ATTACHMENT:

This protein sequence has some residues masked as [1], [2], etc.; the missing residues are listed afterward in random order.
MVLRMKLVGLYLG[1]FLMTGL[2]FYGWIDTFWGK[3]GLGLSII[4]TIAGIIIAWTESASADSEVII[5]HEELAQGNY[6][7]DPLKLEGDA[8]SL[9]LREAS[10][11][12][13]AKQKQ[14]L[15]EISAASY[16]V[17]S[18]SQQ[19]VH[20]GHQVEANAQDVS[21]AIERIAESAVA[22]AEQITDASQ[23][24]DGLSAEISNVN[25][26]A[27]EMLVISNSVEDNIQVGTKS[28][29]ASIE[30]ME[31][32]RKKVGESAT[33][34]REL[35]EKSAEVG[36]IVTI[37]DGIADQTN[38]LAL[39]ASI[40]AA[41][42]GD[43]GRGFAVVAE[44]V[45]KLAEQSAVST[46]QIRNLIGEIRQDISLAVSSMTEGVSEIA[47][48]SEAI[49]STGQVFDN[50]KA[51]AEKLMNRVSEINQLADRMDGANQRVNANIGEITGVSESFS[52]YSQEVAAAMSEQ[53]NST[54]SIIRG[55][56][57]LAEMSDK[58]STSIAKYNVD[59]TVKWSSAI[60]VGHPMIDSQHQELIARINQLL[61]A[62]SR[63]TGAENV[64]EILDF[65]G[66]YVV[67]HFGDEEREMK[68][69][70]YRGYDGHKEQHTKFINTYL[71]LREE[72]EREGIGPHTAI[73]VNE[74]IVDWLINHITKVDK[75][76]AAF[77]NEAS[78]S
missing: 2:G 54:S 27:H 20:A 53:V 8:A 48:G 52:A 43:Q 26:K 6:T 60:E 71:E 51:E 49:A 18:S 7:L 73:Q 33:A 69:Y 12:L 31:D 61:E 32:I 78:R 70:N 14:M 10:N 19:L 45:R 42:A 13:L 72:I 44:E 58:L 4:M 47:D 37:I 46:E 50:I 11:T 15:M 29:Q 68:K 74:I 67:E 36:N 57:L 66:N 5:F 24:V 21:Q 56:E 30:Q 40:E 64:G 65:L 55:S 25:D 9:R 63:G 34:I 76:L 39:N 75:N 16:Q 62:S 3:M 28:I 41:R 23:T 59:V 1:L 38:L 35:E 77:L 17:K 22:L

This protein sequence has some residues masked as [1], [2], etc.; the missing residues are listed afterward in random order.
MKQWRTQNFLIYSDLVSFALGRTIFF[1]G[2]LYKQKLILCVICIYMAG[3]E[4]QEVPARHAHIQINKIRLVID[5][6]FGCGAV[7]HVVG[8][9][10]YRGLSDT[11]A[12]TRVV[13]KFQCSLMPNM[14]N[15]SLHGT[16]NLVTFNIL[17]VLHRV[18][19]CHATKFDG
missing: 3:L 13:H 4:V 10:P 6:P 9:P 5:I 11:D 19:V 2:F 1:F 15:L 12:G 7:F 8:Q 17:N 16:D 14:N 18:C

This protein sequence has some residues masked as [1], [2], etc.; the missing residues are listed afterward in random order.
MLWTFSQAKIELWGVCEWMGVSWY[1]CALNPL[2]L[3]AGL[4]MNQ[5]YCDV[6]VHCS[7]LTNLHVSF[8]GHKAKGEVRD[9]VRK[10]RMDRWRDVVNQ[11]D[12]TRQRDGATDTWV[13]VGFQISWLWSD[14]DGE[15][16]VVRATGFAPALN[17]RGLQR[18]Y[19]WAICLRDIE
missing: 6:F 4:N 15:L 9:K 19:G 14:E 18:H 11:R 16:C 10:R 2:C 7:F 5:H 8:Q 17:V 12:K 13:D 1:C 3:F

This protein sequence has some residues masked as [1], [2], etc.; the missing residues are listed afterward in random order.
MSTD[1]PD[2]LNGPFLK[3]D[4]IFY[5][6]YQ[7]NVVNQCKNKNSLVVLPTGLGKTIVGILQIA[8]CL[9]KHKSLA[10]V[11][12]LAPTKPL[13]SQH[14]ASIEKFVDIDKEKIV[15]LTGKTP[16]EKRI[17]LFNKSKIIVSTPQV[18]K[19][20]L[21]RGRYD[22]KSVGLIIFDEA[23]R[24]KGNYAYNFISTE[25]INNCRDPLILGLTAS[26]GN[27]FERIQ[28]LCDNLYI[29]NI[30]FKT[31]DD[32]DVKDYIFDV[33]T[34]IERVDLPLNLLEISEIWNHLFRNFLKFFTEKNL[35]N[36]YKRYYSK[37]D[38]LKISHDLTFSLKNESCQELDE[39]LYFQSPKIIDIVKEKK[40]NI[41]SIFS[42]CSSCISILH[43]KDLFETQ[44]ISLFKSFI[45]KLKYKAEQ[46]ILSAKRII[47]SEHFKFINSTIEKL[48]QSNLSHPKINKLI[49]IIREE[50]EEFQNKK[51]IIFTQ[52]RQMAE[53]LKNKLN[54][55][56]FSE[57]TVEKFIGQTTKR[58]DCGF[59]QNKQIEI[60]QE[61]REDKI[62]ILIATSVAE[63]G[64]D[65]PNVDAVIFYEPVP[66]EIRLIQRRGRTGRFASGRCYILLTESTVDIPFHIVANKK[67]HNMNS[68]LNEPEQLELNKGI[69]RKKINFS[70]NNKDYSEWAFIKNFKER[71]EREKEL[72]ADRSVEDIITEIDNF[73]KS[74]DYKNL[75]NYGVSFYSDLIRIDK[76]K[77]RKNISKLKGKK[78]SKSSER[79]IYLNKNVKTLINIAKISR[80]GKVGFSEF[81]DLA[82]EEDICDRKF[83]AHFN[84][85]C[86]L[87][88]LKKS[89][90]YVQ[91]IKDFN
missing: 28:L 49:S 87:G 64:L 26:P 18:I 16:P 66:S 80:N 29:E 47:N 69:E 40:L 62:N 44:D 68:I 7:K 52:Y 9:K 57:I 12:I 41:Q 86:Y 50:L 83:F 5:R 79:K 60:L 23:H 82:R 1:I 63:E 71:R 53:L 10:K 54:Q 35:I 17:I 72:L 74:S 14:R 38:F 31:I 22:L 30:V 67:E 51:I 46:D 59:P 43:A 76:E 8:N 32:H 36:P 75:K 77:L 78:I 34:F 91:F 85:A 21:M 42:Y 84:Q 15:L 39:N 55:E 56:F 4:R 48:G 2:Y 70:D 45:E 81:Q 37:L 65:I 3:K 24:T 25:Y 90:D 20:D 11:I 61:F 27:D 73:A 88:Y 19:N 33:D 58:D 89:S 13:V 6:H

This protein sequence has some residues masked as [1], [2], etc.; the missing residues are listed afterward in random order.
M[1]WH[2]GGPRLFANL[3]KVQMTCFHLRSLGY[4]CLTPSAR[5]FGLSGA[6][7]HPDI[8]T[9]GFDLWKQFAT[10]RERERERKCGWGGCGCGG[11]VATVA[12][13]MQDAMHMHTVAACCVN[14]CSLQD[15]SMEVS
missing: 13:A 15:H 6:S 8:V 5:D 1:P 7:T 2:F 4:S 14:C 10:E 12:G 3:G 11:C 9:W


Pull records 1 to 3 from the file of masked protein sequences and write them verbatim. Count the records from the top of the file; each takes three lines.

This protein sequence has some residues masked as [1], [2], etc.; the missing residues are listed afterward in random order.
MVLRMKLVGLYLG[1]FLMTGL[2]FYGWIDTFWGK[3]GLGLSII[4]TIAGIIIAWTESASADSEVII[5]HEELAQGNY[6][7]DPLKLEGDA[8]SL[9]LREAS[10][11][12][13]AKQKQ[14]L[15]EISAASY[16]V[17]S[18]SQQ[19]VH[20]GHQVEANAQDVS[21]AIERIAESAVA[22]AEQITDASQ[23][24]DGLSAEISNVN[25][26]A[27]EMLVISNSVEDNIQVGTKS[28][29]ASIE[30]ME[31][32]RKKVGESAT[33][34]REL[35]EKSAEVG[36]IVTI[37]DGIADQTN[38]LAL[39]ASI[40]AA[41][42]GD[43]GRGFAVVAE[44]V[45]KLAEQSAVST[46]QIRNLIGEIRQDISLAVSSMTEGVSEIA[47][48]SEAI[49]STGQVFDN[50]KA[51]AEKLMNRVSEINQLADRMDGANQRVNANIGEITGVSESFS[52]YSQEVAAAMSEQ[53]NST[54]SIIRG[55][56][57]LAEMSDK[58]STSIAKYNVD[59]TVKWSSAI[60]VGHPMIDSQHQELIARINQLL[61]A[62]SR[63]TGAENV[64]EILDF[65]G[66]YVV[67]HFGDEEREMK[68][69][70]YRGYDGHKEQHTKFINTYL[71]LREE[72]EREGIGPHTAI[73]VNE[74]IVDWLINHITKVDK[75][76]AAF[77]NEAS[78]S
missing: 2:G 54:S 27:H 20:A 53:V 8:A 48:G 52:A 43:Q 26:K 6:T 60:E 71:E 51:E 49:A 18:S 7:L 73:Q 33:A 69:Y 12:L 31:D 61:E 32:I 78:R 70:N 14:M 10:N 19:L 45:R 42:A 13:L 72:I 44:E 58:L 4:M 47:D 37:I 46:E 50:I 11:T 15:M 29:Q 68:K 74:I 67:E 36:N 57:L 66:N 5:F 24:V 21:Q 56:E 30:Q 40:E 64:G 65:L 55:S 25:D 9:R 63:G 34:I 76:L 39:N 75:N 16:Q 62:S 3:M 28:I 41:R 23:T 59:V 1:L 38:L 35:E 77:L 17:K 22:L

This protein sequence has some residues masked as [1], [2], etc.; the missing residues are listed afterward in random order.
MKQWRTQNFLIYSDLVSFALGRTIFF[1]G[2]LYKQKLILCVICIYMAG[3]E[4]QEVPARHAHIQINKIRLVID[5][6]FGCGAV[7]HVVG[8][9][10]YRGLSDT[11]A[12]TRVV[13]KFQCSLMPNM[14]N[15]SLHGT[16]NLVTFNIL[17]VLHRV[18][19]CHATKFDG
missing: 3:L 13:H 4:V 10:P 6:P 9:P 5:I 11:D 19:V 2:F 1:F 15:L 12:G 7:F 8:Q 17:N 16:D 14:N 18:C

This protein sequence has some residues masked as [1], [2], etc.; the missing residues are listed afterward in random order.
MLWTFSQAKIELWGVCEWMGVSWY[1]CALNPL[2]L[3]AGL[4]MNQ[5]YCDV[6]VHCS[7]LTNLHVSF[8]GHKAKGEVRD[9]VRK[10]RMDRWRDVVNQ[11]D[12]TRQRDGATDTWV[13]VGFQISWLWSD[14]DGE[15][16]VVRATGFAPALN[17]RGLQR[18]Y[19]WAICLRDIE
missing: 6:F 4:N 15:L 9:K 19:G 14:E 18:H 11:R 16:C 10:R 2:C 7:F 5:H 8:Q 17:V 12:K 13:D 1:C 3:F